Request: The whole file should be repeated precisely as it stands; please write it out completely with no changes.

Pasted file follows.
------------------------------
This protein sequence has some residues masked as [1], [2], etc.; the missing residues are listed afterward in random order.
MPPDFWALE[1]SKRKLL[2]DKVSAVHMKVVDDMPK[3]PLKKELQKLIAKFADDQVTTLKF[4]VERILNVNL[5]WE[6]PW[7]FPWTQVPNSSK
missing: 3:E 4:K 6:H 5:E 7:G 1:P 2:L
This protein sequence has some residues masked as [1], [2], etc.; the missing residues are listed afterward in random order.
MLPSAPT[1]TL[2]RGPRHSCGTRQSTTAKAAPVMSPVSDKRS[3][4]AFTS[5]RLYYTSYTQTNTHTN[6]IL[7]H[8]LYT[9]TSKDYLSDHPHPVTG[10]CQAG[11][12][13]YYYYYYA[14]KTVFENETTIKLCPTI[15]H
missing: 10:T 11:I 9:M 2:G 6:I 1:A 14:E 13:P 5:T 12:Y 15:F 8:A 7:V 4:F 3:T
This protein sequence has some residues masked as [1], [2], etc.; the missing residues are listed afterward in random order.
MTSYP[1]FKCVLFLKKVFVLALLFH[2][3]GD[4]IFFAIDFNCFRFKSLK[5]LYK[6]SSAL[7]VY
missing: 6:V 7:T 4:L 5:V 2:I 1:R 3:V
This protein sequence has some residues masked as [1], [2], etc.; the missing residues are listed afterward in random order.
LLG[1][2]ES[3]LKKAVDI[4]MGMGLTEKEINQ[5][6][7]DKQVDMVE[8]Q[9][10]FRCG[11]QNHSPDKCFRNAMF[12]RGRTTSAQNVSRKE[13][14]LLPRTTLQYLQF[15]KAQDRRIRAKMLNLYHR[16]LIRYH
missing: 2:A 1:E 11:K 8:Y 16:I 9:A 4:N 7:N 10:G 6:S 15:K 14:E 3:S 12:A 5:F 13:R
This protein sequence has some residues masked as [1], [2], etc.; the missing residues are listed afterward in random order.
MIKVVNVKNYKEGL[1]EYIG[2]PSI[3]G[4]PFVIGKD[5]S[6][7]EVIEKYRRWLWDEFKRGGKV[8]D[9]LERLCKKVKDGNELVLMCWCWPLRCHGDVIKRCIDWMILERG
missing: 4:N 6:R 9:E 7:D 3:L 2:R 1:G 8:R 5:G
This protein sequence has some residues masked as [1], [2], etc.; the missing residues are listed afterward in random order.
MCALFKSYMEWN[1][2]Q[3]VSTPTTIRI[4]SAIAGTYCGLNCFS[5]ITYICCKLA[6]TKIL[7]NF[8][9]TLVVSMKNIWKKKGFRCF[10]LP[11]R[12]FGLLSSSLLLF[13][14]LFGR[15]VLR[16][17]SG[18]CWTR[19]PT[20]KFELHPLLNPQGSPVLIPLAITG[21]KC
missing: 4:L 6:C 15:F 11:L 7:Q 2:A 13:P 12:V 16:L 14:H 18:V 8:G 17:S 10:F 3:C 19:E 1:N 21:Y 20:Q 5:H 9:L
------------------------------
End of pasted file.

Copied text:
This protein sequence has some residues masked as [1], [2], etc.; the missing residues are listed afterward in random order.
MPPDFWALE[1]SKRKLL[2]DKVSAVHMKVVDDMPK[3]PLKKELQKLIAKFADDQVTTLKF[4]VERILNVNL[5]WE[6]PW[7]FPWTQVPNSSK
missing: 3:E 4:K 6:H 5:E 7:G 1:P 2:L
This protein sequence has some residues masked as [1], [2], etc.; the missing residues are listed afterward in random order.
MLPSAPT[1]TL[2]RGPRHSCGTRQSTTAKAAPVMSPVSDKRS[3][4]AFTS[5]RLYYTSYTQTNTHTN[6]IL[7]H[8]LYT[9]TSKDYLSDHPHPVTG[10]CQAG[11][12][13]YYYYYYA[14]KTVFENETTIKLCPTI[15]H
missing: 10:T 11:I 9:M 2:G 6:I 1:A 14:E 13:P 5:T 12:Y 15:F 8:A 7:V 4:F 3:T
This protein sequence has some residues masked as [1], [2], etc.; the missing residues are listed afterward in random order.
MTSYP[1]FKCVLFLKKVFVLALLFH[2][3]GD[4]IFFAIDFNCFRFKSLK[5]LYK[6]SSAL[7]VY
missing: 6:V 7:T 4:L 5:V 2:I 1:R 3:V
This protein sequence has some residues masked as [1], [2], etc.; the missing residues are listed afterward in random order.
LLG[1][2]ES[3]LKKAVDI[4]MGMGLTEKEINQ[5][6][7]DKQVDMVE[8]Q[9][10]FRCG[11]QNHSPDKCFRNAMF[12]RGRTTSAQNVSRKE[13][14]LLPRTTLQYLQF[15]KAQDRRIRAKMLNLYHR[16]LIRYH
missing: 2:A 1:E 11:K 8:Y 16:I 9:A 4:N 7:N 10:G 6:S 15:K 14:E 3:S 12:A 5:F 13:R
This protein sequence has some residues masked as [1], [2], etc.; the missing residues are listed afterward in random order.
MIKVVNVKNYKEGL[1]EYIG[2]PSI[3]G[4]PFVIGKD[5]S[6][7]EVIEKYRRWLWDEFKRGGKV[8]D[9]LERLCKKVKDGNELVLMCWCWPLRCHGDVIKRCIDWMILERG
missing: 4:N 6:R 9:E 7:D 3:L 2:R 1:G 8:R 5:G
This protein sequence has some residues masked as [1], [2], etc.; the missing residues are listed afterward in random order.
MCALFKSYMEWN[1][2]Q[3]VSTPTTIRI[4]SAIAGTYCGLNCFS[5]ITYICCKLA[6]TKIL[7]NF[8][9]TLVVSMKNIWKKKGFRCF[10]LP[11]R[12]FGLLSSSLLLF[13][14]LFGR[15]VLR[16][17]SG[18]CWTR[19]PT[20]KFELHPLLNPQGSPVLIPLAITG[21]KC
missing: 4:L 6:C 15:F 11:L 7:Q 2:A 13:P 12:V 16:L 14:H 18:V 8:G 17:S 10:F 3:C 19:E 1:N 21:Y 20:Q 5:H 9:L